Jaxaal thought about washing the cape that Arianne had made for him, but decided against it as she had insisted on making it double-sided. On the outer surface were the yellow and brown designs that were immediately recognisable as those of a drover. The inside was a strange mixture of green and blue patterns, the origin of which Jaxaal had no idea. So far he had only worn it with the drover designs showing and it had worked well. The double-stitching and designs had made it very warm, a blessing on cold nights on the road.

After a final swim, he dressed his lower half for decency’s sake - it was possible that others might venture down on to the loch-side; he also shrugged on his shirt and waistcoat before whistling for Sarina to stop playing in the water and join him on dry land. With a last dive and leap out of the water, she launched herself towards the shore and the attention she knew she was about to get.

Jaxaal gathered the things he needed from his pack and began drying off his precious steed. She helped by shaking herself vigorously, her scales sending droplets of water in a fine halo of spray that caught the afternoon sun and caused rainbows to spring into being. She then raised her head as if to say ‘See how beautiful I am’.

‘Yes, you’re a very gorgeous girl,’ Jaxaal told her as he began rubbing her sides with a rough cloth.

‘She is indeed,’ came a voice behind him.

Jaxaal spun on his heel, dumfounded. He’d have recognised that voice anywhere!

‘Er… hello,’ he stammered lamely. ‘I didn’t know there was anyone else about.’

‘We’ve only just arrived,’ Janilla said as she walked up to the drover and his kertle. ‘Parina and I thought it would be nice by the water.’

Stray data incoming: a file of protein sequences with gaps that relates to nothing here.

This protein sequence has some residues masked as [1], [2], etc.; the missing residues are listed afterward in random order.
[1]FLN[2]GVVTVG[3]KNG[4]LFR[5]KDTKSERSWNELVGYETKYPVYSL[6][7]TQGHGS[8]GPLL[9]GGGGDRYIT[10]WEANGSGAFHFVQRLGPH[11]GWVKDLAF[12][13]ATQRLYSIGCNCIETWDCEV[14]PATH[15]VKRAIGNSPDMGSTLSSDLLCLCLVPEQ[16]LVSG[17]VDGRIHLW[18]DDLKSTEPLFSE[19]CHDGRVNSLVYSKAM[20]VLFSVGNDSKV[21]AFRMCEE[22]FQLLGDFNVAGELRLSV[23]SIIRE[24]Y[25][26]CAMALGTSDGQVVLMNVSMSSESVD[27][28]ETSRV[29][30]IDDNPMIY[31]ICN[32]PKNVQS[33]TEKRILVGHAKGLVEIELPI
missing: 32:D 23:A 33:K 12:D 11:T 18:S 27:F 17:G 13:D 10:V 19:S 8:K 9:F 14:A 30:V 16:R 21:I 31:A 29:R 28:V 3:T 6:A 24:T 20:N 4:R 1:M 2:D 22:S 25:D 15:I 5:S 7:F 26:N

‘I’ll finish up and get out of your way as quickly as I can,’ Jaxaal blurted out. ‘You’ll want the beach to yourselves.’

‘Oh, don’t go on our account, we’re not planning to swim. It’s just nice to get some of the cooler air down here by the water. This has been the hottest day of our journey so far. And anyway, you have not finished your kertle’s grooming - I take it you intend to oil her?’ Janilla came and stood beside Jaxaal and ran her hands approvingly over Sarina’s shining flank.

‘Well, yes,’ Jaxaal said, delighted that he had Janilla so close and apparently happy to stay in his company.

He began oiling Sarina, applying the contents of a flagon onto a smaller piece of cloth. ‘You know a bit about kertles I take it?’ he asked.

‘If you have another piece of oiling cloth I’ll give you a hand,’ Janilla replied, ‘and yes, I know enough to know that this is no dray kertle.’

‘No, she isn’t,’ Jaxaal admitted, feeling guilty that he was so easily giving away his secrets. ‘She is a racer and we’re on our way to enter the Challenge.’

Janilla had picked up a suitable cloth from Jaxaal’s pack and helped herself to some oil and had begun rubbing it into Sarina’s forequarters. ‘Hoping to win fame and fortune no doubt,’ she joked.

‘Well, I… er…,’ Jaxaal stammered.

‘There’s no shame in hoping for good things,’ Janilla said, relieving his embarrassment. ‘You’ve got a superb kertle here. I don’t think I’ve had my hands on a better one. Does she run as well as she looks?’